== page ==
As a thespian, you’re used to wearing many hats, but you’d probably prefer the role of “job seeker” to be one of the more short-lived. A great theatre resume can get you where you need to go by conveying your most impressive experience, skills and education at a glance.
Luckily, you’re not alone in this endeavor. With 300+ writing guides and occupation-specific resume examples, Resume.io is an expert resource for job seekers in all fields and at all levels of experience. Here’s what we’ll cover in this theater resume example and guide,
- What does a theatre professional do?
- How to write a theater resume (tips and tricks)
- The best format for a theatre resume
- Advice on each section of your resume (summary, work history, education, skills)
- Professional resume layout and design hints.
What does a professional working in theater do?
Professionals who work in the theater are responsible for the creation and production of plays, operas, musicals and other performances. While actors are the first theatre role that may come to mind, there are many job titles that work together in all aspects of a production, from the scriptwriting to the technical considerations and even the ticket sales and promotion.
According to Get Into Theatre, some of the many theater professions include:
- Technical director
- Stage manager
- Box office manager
- Musical director
- Costume designer
- Make-up artist
- Front of house manager
Theaters, where plays and performances take place, may be as small as a high school or community college auditorium or as large as the famed stages of Broadway. Theatre positions are known to be highly competitive and these professionals may spend years or even decades working towards recognition and bigger roles.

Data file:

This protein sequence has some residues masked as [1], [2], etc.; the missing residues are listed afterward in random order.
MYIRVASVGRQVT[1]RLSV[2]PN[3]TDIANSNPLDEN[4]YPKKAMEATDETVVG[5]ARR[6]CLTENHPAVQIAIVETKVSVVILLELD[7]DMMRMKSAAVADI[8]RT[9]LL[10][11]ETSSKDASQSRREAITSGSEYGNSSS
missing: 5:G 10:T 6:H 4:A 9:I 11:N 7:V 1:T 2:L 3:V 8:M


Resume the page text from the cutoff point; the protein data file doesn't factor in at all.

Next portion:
How to write a theatre resume
A theatre resume will need many of the sections found on other types of resumes including:
- The resume header
- The resume summary (aka profile or personal statement)
- The employment history section (sometimes called “Credits” for actors)
- The resume skills section
- The education section
Beating the ATS
The intense scrutiny of a casting director likely isn’t the first challenge your resume will face. When applying online, especially to large organizations, an Applicant Tracking System or ATS will likely be the first to read your application. These resume-scanning algorithms look for keywords from the job description and rank your resume against the other applicants. To avoid being filtered out, make sure to include skills and duties emphasized by your employer throughout your resume (when appropriate and true for your experience.)
Choosing the best resume format for theater jobs
The best resume format for a theater job largely depends on the type of role you are applying to and your previous experience. In general, there are three types of resume formats: reverse chronological, functional and a combination of the two.
We recommend the reverse chronological format for job seekers with at least some related work experience. This is the format preferred by hiring managers and the ATS since it features an Employment History section where your previous experience is easy to evaluate. However, it may not be the best format for everyone. Check out our guide to resume formats for more help deciding which one is right for you.
Resume summary example
The summary of your resume is the place to call the hiring manager or director’s attention to your previous experience, skills and achievements. It’s also the place to add a touch of *drama* to your resume by showing off a bit of personality. Remember, the 3-5 sentences of your summary are your highlight reel. They should capture the reader’s interest and encourage them to read more details further down.